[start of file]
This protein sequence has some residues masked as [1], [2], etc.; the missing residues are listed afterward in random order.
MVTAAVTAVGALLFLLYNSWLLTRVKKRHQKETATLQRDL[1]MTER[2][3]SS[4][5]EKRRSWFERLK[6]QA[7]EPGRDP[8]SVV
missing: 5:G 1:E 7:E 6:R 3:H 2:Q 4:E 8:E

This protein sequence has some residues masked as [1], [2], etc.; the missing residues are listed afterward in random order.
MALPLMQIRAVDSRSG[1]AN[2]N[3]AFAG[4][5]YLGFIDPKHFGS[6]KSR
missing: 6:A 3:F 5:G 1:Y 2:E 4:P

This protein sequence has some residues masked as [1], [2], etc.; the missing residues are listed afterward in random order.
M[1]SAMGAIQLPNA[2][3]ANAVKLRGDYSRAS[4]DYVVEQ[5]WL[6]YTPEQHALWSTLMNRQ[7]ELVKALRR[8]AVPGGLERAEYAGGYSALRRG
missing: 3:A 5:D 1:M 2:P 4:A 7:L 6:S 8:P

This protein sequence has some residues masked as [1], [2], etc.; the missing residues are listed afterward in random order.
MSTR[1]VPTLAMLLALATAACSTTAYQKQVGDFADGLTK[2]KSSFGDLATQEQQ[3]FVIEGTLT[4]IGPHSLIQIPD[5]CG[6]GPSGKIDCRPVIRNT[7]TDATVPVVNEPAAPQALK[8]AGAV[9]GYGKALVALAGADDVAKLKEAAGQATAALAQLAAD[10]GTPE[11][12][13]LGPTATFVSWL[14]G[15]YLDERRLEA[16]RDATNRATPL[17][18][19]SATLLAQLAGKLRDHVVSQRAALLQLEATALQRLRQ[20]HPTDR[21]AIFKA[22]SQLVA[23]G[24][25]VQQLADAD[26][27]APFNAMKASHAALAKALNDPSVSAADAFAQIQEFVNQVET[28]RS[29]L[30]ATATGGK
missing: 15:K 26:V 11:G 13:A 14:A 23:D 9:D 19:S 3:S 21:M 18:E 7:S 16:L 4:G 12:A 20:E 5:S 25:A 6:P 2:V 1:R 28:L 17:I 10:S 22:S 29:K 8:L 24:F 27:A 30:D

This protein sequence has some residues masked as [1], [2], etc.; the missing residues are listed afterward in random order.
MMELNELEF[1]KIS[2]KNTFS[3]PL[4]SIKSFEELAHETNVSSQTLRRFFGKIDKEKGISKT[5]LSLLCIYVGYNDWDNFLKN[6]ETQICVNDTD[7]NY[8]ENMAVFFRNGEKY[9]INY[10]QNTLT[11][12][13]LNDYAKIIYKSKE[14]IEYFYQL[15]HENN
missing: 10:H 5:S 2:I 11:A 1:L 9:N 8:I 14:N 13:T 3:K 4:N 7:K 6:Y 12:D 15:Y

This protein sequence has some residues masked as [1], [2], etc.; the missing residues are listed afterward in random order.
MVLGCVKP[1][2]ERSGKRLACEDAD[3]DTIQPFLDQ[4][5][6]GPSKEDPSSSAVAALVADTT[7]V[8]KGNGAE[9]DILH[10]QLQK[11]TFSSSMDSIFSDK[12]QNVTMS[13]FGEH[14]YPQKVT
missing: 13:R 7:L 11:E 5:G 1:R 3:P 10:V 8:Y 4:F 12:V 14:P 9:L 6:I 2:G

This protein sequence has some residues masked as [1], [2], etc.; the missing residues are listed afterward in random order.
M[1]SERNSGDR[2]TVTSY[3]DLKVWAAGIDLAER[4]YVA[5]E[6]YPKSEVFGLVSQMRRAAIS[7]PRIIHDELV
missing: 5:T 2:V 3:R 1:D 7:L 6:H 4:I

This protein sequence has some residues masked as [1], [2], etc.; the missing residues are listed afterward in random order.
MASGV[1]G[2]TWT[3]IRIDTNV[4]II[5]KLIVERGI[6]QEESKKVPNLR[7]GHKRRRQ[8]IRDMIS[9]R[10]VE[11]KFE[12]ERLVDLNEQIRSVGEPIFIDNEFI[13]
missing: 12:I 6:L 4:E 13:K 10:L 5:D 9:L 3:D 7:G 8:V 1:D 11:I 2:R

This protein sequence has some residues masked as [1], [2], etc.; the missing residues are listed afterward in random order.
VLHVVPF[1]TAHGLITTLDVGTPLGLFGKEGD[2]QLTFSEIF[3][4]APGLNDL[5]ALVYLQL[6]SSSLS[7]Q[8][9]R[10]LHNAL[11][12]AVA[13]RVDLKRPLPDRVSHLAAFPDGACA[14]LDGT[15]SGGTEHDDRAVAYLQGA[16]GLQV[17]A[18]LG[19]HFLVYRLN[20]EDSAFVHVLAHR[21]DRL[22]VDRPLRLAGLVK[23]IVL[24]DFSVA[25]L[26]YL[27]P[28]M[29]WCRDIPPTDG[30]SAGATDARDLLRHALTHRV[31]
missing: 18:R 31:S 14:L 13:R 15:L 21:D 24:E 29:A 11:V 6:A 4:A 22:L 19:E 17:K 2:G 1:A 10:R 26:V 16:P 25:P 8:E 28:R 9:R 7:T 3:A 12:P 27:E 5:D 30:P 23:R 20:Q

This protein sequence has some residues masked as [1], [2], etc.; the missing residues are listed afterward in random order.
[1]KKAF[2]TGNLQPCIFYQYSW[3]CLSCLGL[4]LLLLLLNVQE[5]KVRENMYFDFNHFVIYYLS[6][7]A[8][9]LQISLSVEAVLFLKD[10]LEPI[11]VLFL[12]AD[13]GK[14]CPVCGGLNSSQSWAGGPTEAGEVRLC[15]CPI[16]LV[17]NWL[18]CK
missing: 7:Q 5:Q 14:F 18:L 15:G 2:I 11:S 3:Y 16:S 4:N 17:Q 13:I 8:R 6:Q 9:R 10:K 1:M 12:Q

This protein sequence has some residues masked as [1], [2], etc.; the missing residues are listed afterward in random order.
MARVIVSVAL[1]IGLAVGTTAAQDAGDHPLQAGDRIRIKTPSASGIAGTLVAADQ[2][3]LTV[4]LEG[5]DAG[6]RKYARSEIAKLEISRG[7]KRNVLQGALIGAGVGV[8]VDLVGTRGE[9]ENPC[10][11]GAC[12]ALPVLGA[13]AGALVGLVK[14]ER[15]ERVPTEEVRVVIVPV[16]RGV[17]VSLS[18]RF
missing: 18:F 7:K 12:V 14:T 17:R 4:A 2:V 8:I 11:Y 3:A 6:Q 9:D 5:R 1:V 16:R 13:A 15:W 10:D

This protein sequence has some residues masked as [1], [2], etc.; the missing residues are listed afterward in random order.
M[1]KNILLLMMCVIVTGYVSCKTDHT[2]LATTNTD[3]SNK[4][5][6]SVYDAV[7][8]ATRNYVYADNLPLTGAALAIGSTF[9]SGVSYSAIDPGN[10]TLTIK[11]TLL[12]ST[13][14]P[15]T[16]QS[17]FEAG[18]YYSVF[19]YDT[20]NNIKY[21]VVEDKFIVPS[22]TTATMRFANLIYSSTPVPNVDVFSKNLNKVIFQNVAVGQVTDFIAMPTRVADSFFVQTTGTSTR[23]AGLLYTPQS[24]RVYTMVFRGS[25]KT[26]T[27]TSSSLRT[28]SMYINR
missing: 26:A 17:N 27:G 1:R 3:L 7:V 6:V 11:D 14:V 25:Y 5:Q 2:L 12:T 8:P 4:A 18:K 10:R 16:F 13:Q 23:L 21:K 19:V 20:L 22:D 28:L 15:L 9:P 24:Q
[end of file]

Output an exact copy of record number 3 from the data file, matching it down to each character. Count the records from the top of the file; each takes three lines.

This protein sequence has some residues masked as [1], [2], etc.; the missing residues are listed afterward in random order.
M[1]SAMGAIQLPNA[2][3]ANAVKLRGDYSRAS[4]DYVVEQ[5]WL[6]YTPEQHALWSTLMNRQ[7]ELVKALRR[8]AVPGGLERAEYAGGYSALRRG
missing: 3:A 5:D 1:M 2:P 4:A 7:L 6:S 8:P